Policy and Government
At CAP we don’t want to just treat the symptoms of poverty; we also want to address the causes. That’s why we’re working tirelessly behind the scenes to shape and influence the policies that affect our clients. It means we get to speak on behalf of the vulnerable to the people with the power to change their lives. And our voice is growing louder.
Industry professionals seek our opinion on current issues, and our recommendations get heard in Parliament. Change is happening. Below are some of the ways in which we are fighting for justice amongst the country’s key decision-makers.
15 September 2017
CAP has responded to Ofgem's latest consultation about default tariffs customers are rolled onto when they come to the end of a fixed-term contract and do not make an active choice. We welcomed the intended outcomes of this proposal - to reduce the number of customers on more expensive Standards Variable Tariffs (SVT). We were happy to see the proposal permitting suppliers to roll customers onto another fixed-term deal, as well as the criteria set to ensure the tariff is suitable. We believe, however, that the Relevant Fixed Term Default Tariff should be cheaper than the alternative SVT, to address risks of uncertainty. Read the rest of our response below.Read the full document here
30 August 2017
We have responded to the Money Advice Service's (MAS) latest consultation, 'A strategic approach to debt advice commissioning 2018-2023'. The consultation invited comments on MAS's commissioning intentions for the provision of MAS-funded debt advice from 2018 to 2023. CAP were in support of MAS's focus on financial capability, client outcomes and taking a joined-up approach, yet were hesitant about the feasibility of integrating them across the debt advice sector. We also emphasised the value of Fairshare in providing a stable income for organisation such as CAP, who are not commissioned by MAS. Click below to read our full response.Read the full document here
29 August 2017
The latest Ofgem consultation provided revised proposals and draft licence conditions covering prepayment meter (PPM) installation under warrant. We have responded to welcome the protection this will bring to those in financial difficulty and vulnerable situations. In particular we were happy to see the prohibition on force fitting a PPM where the installation process would be ‘severely traumatic’. The cap of warrant-related costs to £150 to provide incentives for suppliers to pursue a warrant as a last resort was also welcomed, as well as preventing warrant-related costs exacerbating financial difficulty. Targeting will be key to ensure this is effective in practice, and we also believe that there is space for more safeguards to be put in place for customers with a smart meter, where switching to PPM can be done remotely. Read the rest of our response below.Read the full document here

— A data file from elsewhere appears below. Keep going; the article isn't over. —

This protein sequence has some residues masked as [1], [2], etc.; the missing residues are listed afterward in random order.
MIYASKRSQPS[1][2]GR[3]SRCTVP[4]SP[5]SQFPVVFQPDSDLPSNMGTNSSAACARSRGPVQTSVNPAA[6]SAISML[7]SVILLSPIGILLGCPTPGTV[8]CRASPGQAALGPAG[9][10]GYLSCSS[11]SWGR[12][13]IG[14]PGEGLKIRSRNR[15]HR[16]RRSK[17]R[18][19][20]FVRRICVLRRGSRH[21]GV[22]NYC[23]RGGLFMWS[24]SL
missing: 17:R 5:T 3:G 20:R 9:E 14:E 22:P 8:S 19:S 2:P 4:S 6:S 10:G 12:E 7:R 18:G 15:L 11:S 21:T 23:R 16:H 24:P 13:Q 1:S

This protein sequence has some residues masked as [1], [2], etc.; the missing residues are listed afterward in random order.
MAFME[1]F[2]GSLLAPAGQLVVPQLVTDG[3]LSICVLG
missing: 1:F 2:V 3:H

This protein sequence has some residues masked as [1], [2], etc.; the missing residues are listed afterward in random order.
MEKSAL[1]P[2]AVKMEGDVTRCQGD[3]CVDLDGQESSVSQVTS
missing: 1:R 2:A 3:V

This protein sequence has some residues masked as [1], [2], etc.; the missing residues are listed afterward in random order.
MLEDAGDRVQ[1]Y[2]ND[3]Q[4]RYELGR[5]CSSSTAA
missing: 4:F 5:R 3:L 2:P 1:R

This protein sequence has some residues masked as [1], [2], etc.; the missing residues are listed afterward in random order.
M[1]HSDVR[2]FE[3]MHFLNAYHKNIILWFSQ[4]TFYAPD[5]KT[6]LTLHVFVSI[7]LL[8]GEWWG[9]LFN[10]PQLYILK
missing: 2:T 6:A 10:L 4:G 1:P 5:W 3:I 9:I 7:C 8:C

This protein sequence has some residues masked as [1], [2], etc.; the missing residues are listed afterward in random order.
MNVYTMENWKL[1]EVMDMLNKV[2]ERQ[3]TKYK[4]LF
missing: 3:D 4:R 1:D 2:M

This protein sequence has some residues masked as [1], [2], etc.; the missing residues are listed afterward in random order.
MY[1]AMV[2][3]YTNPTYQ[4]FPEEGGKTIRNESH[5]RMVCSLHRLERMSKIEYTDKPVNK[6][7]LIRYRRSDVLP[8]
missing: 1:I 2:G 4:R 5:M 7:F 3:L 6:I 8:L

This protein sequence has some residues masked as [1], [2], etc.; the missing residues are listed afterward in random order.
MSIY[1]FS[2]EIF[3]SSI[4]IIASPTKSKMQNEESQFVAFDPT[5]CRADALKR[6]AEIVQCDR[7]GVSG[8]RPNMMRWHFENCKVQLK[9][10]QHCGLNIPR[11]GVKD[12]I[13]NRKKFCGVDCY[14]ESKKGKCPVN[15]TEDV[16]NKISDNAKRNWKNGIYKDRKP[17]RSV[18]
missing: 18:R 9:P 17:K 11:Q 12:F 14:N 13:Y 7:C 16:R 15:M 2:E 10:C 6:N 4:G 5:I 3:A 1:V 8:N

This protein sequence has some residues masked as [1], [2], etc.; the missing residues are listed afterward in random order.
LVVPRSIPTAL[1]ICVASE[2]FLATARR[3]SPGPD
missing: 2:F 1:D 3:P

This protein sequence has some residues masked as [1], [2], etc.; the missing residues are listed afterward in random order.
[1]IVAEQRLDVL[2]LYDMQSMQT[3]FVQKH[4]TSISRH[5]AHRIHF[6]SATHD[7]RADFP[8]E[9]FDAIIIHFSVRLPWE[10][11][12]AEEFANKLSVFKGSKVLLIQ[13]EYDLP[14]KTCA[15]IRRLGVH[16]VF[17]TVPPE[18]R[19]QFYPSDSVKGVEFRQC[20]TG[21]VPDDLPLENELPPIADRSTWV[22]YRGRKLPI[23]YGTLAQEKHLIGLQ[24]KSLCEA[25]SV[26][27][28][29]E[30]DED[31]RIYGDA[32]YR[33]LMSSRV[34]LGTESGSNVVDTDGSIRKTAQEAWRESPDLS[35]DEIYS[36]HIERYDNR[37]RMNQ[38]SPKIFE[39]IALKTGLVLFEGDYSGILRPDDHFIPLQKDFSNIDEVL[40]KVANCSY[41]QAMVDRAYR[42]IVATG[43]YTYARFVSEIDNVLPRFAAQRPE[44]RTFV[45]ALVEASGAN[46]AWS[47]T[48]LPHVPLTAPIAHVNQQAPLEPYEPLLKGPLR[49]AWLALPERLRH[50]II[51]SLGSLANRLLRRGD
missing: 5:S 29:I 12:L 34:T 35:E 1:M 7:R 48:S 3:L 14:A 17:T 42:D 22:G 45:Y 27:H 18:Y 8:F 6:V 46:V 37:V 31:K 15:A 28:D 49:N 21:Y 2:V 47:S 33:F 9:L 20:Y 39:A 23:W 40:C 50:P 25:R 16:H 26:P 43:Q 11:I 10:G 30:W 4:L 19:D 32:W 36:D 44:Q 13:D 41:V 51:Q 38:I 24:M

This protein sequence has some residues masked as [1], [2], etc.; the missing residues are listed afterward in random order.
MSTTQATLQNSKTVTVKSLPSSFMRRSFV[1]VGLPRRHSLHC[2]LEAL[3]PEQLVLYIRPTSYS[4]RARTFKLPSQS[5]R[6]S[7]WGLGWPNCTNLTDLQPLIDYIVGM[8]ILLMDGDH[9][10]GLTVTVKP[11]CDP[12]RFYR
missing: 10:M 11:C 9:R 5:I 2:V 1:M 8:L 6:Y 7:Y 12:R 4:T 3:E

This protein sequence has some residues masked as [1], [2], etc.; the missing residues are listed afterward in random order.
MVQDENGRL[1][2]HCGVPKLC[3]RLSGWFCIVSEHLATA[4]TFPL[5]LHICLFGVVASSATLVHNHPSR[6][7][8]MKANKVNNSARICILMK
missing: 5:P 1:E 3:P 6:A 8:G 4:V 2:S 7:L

18 August 2017
Accountant in Bankruptcy (AiB), who oversees the Scottish Debt Arrangement Scheme (DAS), are considering three options to increase flexibility by changing how the Common Financial Tool (CFT) is used to calculate contributions in a Debt Payment Plan (DPP). Flexibility is hugely beneficial, but there are concerns about the sustainability of plans being impacted. We have responded to highlight flexibility increases sustainability, but that this should be done where circumstances necessitate it rather than lengthening plans as a matter of course. To read our full response click below.Read the full document here
24 July 2017
We have responded to Ofgem's final proposal for new Standards of Conduct for suppliers in the retail energy market. This consultation proposed to make the Standards simpler and more easily accessible, making amendments to the Fairness Test to focus on outcomes as well as adding a broad vulnerability principle. We remain in strong support of the vulnerabillity principle, which gives adequate attention to consumers in vulnerable situations. That being said, identifying vulnerability will present itself as a challenge for suppliers, as most in vulnerable situations do not self-identify. To read our full response click below.Read the full document here